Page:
Iain Duncan Smith, in classier times. Photo: Rob Stothard/Getty Images
Show Hide image

What's this? Is Iain Duncan Smith visibly excited by prospect of hurting the poor?

The work and pensions secretary cheered on the new "living" wage, which turns out to be nothing of the sort.

What was the most galling part of the budget?

Cutting housing benefit for 18-21 year olds? Turning the university maintenance grant into a loan? Tax credit cuts that make sure children are suitably punished if their parents have large, low-income families? The complete absence of any climate change or green issues? 

All good contenders, but this mole reckons this is the clear winner:

That's right - it's Iain Duncan Smith, cheering as George Osborne introduces what was disingenuously termed a "living" wage despite being quite clearly nothing of the sort. Oh, and by the way, you won't get it if you're under 25. If you're under 25, your parents should be able to sort you out.

Some might suggest it's a bit gauche to act like you're in a football terrace as your party introduces a series of measures which bring suffering to vulnerable young people, but let us all take comfort. While working class teenagers - and disabled people, and low-income workers - across the country sit wondering how they're going to deal with this, at least one Conservative politician is very, very happy.

I'm a mole, innit.

Photo: Getty
Show Hide image

Why Ukip might not be dead just yet

Nigel Farage's party might have a second act in it. 

Remember Ukip? Their former leader Nigel Farage is carving out a living as a radio shock jock and part-time film critic. The party is currently midway through a leadership election to replace Paul Nuttall, who quit his post following their disastrous showing at the general election.

They are already facing increasing financial pressure thanks to the loss of short money and, now they no longer have any MPs, their parliamentary office in Westminster, too. There may be bigger blows to come. In March 2019, their 24 MEPs will all lose their posts when Britain leaves the European Union, denying another source of funding. In May 2021, if Ukip’s disastrous showing in the general election is echoed in the Welsh Assembly, the last significant group of full-time Ukip politicians will lose their seats.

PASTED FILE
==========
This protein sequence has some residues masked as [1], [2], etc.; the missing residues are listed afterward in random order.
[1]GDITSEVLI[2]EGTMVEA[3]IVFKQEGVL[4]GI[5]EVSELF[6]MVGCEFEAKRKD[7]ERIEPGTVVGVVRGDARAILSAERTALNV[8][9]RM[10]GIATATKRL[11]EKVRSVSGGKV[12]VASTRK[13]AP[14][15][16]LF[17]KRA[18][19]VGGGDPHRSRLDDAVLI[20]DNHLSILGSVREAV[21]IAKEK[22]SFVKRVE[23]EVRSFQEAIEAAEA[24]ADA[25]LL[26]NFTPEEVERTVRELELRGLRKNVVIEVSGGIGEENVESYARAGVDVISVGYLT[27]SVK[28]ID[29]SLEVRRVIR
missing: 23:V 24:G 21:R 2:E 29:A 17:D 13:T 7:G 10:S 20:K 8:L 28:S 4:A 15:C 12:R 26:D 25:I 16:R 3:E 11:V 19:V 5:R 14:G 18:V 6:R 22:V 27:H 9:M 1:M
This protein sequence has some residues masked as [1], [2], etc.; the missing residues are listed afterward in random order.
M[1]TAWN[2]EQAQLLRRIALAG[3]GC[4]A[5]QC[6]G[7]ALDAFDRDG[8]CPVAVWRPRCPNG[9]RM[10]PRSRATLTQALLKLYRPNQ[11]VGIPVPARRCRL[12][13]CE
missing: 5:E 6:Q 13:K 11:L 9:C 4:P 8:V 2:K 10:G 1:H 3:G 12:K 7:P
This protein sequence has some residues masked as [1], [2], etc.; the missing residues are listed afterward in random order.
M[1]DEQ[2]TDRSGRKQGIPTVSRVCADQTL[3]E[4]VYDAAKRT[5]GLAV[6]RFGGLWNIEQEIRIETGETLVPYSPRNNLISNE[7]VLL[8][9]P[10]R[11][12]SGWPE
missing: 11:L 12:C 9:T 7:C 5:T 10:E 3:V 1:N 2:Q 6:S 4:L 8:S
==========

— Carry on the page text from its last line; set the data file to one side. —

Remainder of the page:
To make matters worse, the party could be badly split if Anne-Marie Waters, the founder of Sharia Watch, is elected leader, as many of the party’s MEPs have vowed to quit if she wins or is appointed deputy leader by the expected winner, Peter Whittle.

Yet when you talk to Ukip officials or politicians, they aren’t despairing, yet. 

Because paradoxically, they agree with Remainers: Theresa May’s Brexit deal will disappoint. Any deal including a "divorce bill" – which any deal will include – will fall short of May's rhetoric at the start of negotiations. "People are willing to have a little turbulence," says one senior figure about any economic fallout, "but not if you tell them you haven't. We saw that with Brown and the end of boom and bust. That'll be where the government is in March 2019."

They believe if Ukip can survive as a going concern until March 2019, then they will be well-placed for a revival. 

Stephen Bush is special correspondent at the New Statesman. His daily briefing, Morning Call, provides a quick and essential guide to domestic and global politics.